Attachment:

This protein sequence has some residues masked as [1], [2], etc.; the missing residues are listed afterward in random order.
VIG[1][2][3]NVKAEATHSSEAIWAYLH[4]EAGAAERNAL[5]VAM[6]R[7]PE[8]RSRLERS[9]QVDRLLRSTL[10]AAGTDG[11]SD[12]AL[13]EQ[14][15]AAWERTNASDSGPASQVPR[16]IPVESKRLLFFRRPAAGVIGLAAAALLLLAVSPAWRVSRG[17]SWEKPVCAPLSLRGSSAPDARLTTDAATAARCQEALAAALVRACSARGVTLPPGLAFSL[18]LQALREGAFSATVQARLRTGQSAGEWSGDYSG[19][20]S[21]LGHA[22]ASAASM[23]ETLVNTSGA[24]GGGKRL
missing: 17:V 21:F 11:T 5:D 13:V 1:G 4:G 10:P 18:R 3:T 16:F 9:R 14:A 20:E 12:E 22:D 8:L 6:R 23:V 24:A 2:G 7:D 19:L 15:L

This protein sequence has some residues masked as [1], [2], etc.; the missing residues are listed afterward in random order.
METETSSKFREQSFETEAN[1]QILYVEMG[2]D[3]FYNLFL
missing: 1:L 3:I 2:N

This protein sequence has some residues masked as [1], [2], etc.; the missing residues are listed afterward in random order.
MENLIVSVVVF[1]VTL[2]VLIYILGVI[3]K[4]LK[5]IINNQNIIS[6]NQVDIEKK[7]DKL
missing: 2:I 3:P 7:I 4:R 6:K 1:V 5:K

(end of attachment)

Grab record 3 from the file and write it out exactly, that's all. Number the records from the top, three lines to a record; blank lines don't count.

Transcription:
This protein sequence has some residues masked as [1], [2], etc.; the missing residues are listed afterward in random order.
MENLIVSVVVF[1]VTL[2]VLIYILGVI[3]K[4]LK[5]IINNQNIIS[6]NQVDIEKK[7]DKL
missing: 2:I 3:P 7:I 4:R 6:K 1:V 5:K